Changes Needed for Women on Social Assistance

Monday, July 26 2010

Two Regina researchers have identified important changes need for women living in poverty and on social assistance. Their report will be launched in Regina on Thursday.

One of the major findings is that women on social assistance need advocates to help them access services and benefits, and that this is true in both Saskatchewan and Manitoba. The report indicates that women often are not receiving the benefits they should, and this creates hardships and stress that are harmful to their health.

"The right to appeal delays or reductions in welfare benefits is fundamental to women's health and economic security," says Bonnie Morton, study co-author, and advocate with the Regina Anti-Poverty Ministry. "Yet for many reasons, women face numerous barriers that hinder their ability to appeal decisions that cause harm."

"Welfare rates are not really adequate to start with, and having some of these benefits withheld only compounds the difficulties women face in trying to create a decent life for themselves and their families." In doing the research, Morton drew on interviews with women on social assistance, anti-poverty advocates and agencies working with people living in poverty.

The report contains a number of recommendations for ways to provide advocacy services.

In her section of the report, Josephine Savarese, a lawyer and professor at the University of Regina, analyzed changes in social assistance policy in Saskatchewan and Manitoba over the last decade. She questions whether recent changes in federal funding and new provincial programs are really improvements.

"We need a fair wage policy for women on assistance and for women in the workplace" Savarese explains. "The research continues to demonstrate wide scale poverty among women. We want to see the recommendations in this report and others implemented to ensure that women's contributions to society, through unpaid caregiving, in the labour force and in the community are recognized."

The report points out that Canada is a signatory to human rights documents affirming human dignity. "We want to see this achieved for women living in poverty through adequate assistance benefits, thoughtful programs to labour market entry and supports like child care and accessible adult education."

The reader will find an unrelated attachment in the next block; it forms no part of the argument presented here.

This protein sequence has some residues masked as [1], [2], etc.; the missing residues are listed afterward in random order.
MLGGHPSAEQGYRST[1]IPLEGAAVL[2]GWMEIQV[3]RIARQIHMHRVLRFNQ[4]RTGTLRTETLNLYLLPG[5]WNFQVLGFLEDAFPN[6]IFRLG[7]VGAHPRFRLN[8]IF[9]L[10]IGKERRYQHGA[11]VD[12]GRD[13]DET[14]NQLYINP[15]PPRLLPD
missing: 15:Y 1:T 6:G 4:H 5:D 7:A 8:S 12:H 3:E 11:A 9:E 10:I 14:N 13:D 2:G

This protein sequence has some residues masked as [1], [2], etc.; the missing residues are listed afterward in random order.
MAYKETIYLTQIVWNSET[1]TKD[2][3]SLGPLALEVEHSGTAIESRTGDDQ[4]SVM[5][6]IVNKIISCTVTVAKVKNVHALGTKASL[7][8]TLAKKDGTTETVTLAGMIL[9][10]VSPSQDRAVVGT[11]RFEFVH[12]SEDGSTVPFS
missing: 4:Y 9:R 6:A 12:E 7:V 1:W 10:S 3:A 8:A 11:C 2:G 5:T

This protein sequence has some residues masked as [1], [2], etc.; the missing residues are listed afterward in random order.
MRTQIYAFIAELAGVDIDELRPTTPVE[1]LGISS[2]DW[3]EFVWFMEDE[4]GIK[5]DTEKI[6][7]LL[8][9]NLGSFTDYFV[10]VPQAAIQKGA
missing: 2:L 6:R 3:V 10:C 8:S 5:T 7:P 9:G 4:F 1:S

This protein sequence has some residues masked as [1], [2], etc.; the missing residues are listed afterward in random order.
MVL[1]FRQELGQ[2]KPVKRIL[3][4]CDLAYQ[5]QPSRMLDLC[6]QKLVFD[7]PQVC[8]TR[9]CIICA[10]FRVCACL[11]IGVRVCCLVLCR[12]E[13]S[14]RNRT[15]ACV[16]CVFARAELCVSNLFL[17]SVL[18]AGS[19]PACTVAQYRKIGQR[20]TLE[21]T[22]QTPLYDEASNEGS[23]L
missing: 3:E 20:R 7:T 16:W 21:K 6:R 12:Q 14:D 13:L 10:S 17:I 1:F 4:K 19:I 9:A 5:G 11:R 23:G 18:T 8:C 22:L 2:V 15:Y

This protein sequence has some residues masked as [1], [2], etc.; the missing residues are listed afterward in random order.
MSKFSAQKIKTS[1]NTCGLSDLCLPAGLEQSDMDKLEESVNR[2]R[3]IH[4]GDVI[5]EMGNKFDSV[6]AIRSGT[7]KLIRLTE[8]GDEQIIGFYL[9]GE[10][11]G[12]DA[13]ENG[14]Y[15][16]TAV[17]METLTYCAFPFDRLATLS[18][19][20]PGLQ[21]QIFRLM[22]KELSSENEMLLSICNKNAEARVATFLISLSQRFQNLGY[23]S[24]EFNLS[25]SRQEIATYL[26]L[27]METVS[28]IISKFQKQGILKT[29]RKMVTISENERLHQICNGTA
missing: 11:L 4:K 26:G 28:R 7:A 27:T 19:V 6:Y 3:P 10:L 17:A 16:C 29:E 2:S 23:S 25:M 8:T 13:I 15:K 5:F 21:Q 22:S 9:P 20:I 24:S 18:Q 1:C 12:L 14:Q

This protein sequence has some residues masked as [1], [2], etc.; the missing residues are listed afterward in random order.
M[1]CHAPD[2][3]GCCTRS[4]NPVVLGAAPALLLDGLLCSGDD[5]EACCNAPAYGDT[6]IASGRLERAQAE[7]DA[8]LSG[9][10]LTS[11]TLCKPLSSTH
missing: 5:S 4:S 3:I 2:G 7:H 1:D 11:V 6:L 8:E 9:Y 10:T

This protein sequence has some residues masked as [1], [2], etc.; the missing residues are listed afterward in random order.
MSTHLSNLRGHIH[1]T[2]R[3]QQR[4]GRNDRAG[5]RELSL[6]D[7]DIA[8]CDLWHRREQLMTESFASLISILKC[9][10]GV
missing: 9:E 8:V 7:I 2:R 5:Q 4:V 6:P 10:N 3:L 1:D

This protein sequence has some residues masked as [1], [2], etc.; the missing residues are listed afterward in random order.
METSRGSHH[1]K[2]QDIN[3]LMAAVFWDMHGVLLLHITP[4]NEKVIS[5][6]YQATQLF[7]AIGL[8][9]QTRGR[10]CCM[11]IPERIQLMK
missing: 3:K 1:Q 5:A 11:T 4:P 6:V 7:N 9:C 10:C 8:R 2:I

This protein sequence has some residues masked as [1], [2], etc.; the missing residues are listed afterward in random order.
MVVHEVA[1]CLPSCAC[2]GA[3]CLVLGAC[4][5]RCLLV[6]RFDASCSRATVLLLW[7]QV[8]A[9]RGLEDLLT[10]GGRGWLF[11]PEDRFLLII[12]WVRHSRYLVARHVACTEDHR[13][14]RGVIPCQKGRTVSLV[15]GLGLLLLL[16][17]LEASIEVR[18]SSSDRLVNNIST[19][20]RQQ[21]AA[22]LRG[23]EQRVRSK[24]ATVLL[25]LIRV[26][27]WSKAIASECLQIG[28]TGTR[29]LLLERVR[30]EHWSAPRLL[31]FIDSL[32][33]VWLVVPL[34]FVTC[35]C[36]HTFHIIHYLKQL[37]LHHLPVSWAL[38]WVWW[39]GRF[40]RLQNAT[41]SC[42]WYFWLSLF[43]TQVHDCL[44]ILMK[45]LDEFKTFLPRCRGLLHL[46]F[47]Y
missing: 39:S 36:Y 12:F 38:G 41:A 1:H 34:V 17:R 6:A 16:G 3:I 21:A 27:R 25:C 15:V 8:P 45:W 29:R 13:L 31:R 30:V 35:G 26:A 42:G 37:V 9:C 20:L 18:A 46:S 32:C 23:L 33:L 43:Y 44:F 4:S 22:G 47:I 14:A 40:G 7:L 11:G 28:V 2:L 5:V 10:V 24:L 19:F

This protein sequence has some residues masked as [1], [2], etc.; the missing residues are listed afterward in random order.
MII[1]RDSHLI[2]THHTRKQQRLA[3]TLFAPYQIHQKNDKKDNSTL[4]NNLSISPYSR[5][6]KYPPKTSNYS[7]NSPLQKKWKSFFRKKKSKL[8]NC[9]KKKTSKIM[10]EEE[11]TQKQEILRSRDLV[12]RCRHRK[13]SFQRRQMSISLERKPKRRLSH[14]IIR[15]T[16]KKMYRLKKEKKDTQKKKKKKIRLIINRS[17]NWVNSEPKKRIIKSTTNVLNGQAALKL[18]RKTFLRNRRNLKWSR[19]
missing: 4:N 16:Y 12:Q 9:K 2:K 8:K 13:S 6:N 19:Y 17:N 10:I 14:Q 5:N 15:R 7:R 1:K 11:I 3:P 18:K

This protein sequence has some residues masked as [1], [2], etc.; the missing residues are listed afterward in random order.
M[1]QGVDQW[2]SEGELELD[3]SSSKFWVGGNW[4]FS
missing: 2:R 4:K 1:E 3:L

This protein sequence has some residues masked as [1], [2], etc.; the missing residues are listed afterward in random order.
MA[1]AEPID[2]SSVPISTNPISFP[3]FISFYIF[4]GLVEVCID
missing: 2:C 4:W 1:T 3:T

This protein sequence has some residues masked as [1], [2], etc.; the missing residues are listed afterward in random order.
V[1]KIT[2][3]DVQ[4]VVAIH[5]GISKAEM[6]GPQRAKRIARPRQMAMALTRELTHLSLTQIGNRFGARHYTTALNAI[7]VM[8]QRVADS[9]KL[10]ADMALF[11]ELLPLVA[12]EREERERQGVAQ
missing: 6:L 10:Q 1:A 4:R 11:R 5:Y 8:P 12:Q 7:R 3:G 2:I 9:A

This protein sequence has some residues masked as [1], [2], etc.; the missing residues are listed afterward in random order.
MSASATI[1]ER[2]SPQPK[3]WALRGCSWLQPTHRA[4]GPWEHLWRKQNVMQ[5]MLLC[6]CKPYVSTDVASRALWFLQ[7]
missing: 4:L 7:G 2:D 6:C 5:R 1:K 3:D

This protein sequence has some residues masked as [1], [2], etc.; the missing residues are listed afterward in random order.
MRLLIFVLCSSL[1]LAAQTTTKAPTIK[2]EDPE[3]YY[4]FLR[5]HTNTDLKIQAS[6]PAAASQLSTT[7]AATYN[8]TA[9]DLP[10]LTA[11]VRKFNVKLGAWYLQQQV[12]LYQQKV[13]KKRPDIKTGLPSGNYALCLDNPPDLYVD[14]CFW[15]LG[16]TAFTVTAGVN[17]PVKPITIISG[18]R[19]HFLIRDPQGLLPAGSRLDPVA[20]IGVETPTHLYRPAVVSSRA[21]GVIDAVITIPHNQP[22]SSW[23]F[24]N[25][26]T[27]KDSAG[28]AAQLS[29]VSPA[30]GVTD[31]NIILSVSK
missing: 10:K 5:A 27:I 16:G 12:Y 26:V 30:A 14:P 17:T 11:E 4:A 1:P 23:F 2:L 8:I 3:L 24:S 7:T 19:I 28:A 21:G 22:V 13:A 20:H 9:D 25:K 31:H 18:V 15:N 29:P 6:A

Women and Social Assistance Policy in Saskatchewan and Manitoba is part of a series of reports by Prairie Women's Health Centre of Excellence examining social assistance policies in Saskatchewan and Manitoba and their effects on women's health. Two other reports in the series are:

These reports are available on the PWHCE website or by contacting PWHCE.

The Authors

Bonnie Morton (Bachelor of Human Justice - BHJ) has worked as an anti-poverty advocate for the past nineteen years. In the past she served as the President of the National Anti-Poverty Organization.

Bonnie is currently the Vice Chair of the Charter Committee on Poverty Issues, the Chair of the Equality Advisory Committee of the Court challenges Program, and sits on the Board of the Court Challenges Program. She has received the Keith Couse award for social justice work, the YWCA Women of Distinction Award, and the International Helen Prize for humanitarian service, and recently received the Saskatchewan Centennial Medal (all of these awards have recognized Bonnie for her work in the area of social and economic justice.)

Josephine Savarese (BA (Honours), LL.B., LL.M.) has experience as a criminal and family lawyer. She is an Assistant Professor at the Department of Justice Studies at the University of Regina. She conducts research on issues of poverty, health and women's rights. Josephine's publications include Exploring the Intersections Between Women's Health and Poverty, published by PWHCE.

For more information contact:

Joanne Havelock, Prairie Women's Health Centre of Excellence
E-mail:, Cell (306) 535-9570, Tel: (306) 585-5727

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